Now she's gotta make the dough too.
On Candlemas morning (never going to bed),
She picked up the meat loaves (although feeling "dead")
She put them on the wagon and she drove away-
The Feastocrat, wisely, just stayed out of her way.
She brought 'em Sixteen Meat Loaves,
What'll she get? Probably an invitation to help clean up the event.
"Fellows don't you call me, because I've got to go-
I'm using my mace to break up that DAMN stove!
From: "Mercy Neumark" <mneumark at hotmail.com>
To: sca-cooks at ansteorra.org, stormgengr at yahoogroups.com
Date: Thu, 07 Feb 2002 08:45:13 -0800
Subject: [Sca-cooks] My first Redaction: Leche Lumbard
As promised, I will go over what I ended up doing for Festival of the Rose
with this recipe. I altered it quite a bit from the original on the day of
the event because I found out that I ran out of ingrediants (I THOUGHT that
it was a full box!).
I'll talk about the test subject one, since I ended up using more of the
original stuff. Also, I wasn't sure what powdour gylofre (cloves) was until
AFTER I made the first batch. I referred to the godecookery redaction when
I didn't know what the original was, and they mentioned rosemary...so I
figured that was what powdour gylofre was (wrongly so) Ah well. The first
loaf came out spicy-sweet with the pepper and rosemary mixed with the dried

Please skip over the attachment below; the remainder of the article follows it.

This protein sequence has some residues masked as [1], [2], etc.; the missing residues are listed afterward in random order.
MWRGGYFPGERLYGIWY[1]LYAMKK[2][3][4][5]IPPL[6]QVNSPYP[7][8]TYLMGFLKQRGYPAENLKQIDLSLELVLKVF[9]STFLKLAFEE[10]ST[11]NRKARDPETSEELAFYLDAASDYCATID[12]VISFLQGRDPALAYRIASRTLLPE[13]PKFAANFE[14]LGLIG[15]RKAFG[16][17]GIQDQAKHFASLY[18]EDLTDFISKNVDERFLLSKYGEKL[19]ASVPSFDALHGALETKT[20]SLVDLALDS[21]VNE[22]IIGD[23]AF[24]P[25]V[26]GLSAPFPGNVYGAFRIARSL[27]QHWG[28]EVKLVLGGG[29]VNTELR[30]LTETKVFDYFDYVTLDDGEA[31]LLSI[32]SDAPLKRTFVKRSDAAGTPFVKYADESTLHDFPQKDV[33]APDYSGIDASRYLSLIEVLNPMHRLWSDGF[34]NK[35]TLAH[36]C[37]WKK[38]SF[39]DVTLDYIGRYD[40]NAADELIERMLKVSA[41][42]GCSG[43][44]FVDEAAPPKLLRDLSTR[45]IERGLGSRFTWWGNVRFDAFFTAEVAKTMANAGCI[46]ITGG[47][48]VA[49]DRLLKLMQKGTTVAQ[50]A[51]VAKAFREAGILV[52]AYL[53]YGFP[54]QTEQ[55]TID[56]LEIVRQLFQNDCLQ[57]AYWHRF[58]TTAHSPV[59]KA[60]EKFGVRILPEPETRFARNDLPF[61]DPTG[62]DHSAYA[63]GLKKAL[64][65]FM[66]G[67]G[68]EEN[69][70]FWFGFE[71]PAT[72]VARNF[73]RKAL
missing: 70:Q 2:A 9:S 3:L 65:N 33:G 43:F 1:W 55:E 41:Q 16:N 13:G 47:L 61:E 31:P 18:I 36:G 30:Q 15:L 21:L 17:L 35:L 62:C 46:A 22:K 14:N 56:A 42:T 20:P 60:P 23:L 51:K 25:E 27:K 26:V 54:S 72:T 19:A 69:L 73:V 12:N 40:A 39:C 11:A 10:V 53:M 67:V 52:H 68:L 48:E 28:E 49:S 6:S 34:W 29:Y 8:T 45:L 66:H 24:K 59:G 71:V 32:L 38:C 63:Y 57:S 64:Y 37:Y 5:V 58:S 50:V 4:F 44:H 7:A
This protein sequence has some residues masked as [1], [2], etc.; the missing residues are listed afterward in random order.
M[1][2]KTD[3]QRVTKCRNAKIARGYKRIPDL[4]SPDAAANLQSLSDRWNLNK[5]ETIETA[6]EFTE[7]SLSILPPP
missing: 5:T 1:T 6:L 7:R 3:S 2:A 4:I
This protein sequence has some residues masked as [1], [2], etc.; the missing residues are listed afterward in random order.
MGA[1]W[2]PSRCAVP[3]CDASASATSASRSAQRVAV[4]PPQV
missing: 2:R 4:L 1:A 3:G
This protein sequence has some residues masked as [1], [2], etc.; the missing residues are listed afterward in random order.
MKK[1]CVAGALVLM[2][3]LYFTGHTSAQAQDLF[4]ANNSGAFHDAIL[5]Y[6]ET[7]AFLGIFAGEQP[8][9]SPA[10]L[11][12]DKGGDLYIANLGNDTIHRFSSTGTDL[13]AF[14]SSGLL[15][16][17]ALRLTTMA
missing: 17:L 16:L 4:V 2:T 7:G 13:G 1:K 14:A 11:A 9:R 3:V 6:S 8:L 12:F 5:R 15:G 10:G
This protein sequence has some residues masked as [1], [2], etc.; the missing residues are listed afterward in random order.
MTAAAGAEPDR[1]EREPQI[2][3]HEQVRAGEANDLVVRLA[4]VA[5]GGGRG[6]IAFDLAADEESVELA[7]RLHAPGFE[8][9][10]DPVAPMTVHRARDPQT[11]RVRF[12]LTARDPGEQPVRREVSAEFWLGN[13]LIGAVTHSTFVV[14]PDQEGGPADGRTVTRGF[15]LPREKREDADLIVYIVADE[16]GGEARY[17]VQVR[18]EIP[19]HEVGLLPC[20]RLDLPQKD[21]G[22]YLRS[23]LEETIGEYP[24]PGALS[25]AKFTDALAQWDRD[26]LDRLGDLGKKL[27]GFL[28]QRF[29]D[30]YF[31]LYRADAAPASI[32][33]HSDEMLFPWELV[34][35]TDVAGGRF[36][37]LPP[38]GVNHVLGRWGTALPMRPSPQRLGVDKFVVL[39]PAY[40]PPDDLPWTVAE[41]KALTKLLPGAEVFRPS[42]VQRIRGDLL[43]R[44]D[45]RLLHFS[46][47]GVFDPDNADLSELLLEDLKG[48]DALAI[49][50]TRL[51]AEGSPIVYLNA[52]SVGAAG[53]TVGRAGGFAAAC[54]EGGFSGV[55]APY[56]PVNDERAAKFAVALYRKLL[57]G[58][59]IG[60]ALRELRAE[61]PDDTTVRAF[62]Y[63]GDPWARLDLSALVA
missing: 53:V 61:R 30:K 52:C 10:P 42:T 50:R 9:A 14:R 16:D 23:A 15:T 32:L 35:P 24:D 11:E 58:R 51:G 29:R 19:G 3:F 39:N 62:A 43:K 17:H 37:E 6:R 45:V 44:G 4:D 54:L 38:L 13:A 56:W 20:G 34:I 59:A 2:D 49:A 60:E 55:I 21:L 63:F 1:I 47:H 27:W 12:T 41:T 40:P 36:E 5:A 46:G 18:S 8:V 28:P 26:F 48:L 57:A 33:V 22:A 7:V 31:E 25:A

fruit. I actually liked it better than the second time.
Here is the basics:
Leche Lumbard - from Forme of Cury:
66. Leche Lumbard. Take rawe pork and pulle of the skyn, and pyke out =FEe
synewes, and bray the pork in a morter with ayron rawe. Do =FEerto sugur,
salt, raysouns coraunce, dates mynced, and powdour of peper, powdour
gylofre; & do it in a bladder, and lat it see=FE til it be ynowhgh. And whan
it is ynowh, kerf it; leshe it in liknesse of a peskodde; and take grete
raysouns and grynde hem in a morter. Drawe hem vp wi=FE rede wyne. Do =FEerto
mylke of almaundes. Colour it with saundres & safroun, and do =FEerto powdour
of peper & of gilofre and boile it. And whan it is iboiled, take powdour
canel and gynger and temper it vp with wyne, and do alle =FEise thynges
togyder, and loke =FEat it be rennyng; and lat it not see=FE after =FEat it is
cast togyder, & serue it forth.
Hieatt, Constance B. and Sharon Butler. Curye on Inglish: English Culinary
Manuscripts of the Fourteenth-Century (Including the Forme
of Cury). London: For the Early English Text Society by the Oxford
University Press, 1985.
Gode Cookery translation: Take raw pork and pull off the skin, and pick out
the sinews, and pound the pork in a morter with raw eggs. Do there to sugar,